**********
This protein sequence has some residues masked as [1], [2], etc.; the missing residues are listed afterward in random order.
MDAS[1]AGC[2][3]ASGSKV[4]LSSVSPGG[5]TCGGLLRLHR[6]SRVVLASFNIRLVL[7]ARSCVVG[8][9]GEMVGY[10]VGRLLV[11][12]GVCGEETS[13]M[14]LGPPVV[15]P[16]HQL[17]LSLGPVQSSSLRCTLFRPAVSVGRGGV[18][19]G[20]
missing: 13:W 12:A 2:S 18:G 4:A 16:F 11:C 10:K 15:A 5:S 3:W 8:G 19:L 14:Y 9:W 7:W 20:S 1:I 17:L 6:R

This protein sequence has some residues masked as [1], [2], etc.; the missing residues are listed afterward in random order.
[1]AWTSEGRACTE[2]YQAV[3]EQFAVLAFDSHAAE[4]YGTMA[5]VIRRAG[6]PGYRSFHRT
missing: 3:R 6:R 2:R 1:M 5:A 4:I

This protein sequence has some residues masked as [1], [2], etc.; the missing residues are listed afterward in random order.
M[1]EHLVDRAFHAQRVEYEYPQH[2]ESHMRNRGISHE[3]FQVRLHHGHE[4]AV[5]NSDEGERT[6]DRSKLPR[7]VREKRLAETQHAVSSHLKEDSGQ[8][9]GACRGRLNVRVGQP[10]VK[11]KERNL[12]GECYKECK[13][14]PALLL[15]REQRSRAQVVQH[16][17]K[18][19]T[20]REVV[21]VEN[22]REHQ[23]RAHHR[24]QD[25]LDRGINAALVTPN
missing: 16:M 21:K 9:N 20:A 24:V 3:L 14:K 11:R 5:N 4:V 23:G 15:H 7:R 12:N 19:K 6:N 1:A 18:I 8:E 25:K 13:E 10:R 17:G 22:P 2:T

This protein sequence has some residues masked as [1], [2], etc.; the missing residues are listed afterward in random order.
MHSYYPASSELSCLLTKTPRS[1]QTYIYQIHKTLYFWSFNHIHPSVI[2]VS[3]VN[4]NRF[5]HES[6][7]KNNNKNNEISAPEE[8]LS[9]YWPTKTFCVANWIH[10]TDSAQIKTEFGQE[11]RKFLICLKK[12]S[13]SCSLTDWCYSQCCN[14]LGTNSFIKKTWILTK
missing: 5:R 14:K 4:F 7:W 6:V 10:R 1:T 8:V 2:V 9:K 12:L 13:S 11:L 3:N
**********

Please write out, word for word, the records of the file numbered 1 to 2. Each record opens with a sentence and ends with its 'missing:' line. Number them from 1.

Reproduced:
This protein sequence has some residues masked as [1], [2], etc.; the missing residues are listed afterward in random order.
MDAS[1]AGC[2][3]ASGSKV[4]LSSVSPGG[5]TCGGLLRLHR[6]SRVVLASFNIRLVL[7]ARSCVVG[8][9]GEMVGY[10]VGRLLV[11][12]GVCGEETS[13]M[14]LGPPVV[15]P[16]HQL[17]LSLGPVQSSSLRCTLFRPAVSVGRGGV[18][19]G[20]
missing: 13:W 12:A 2:S 18:G 4:A 16:F 11:C 10:K 15:A 5:S 3:W 8:G 19:L 14:Y 9:W 7:W 20:S 1:I 17:L 6:R

This protein sequence has some residues masked as [1], [2], etc.; the missing residues are listed afterward in random order.
[1]AWTSEGRACTE[2]YQAV[3]EQFAVLAFDSHAAE[4]YGTMA[5]VIRRAG[6]PGYRSFHRT
missing: 3:R 6:R 2:R 1:M 5:A 4:I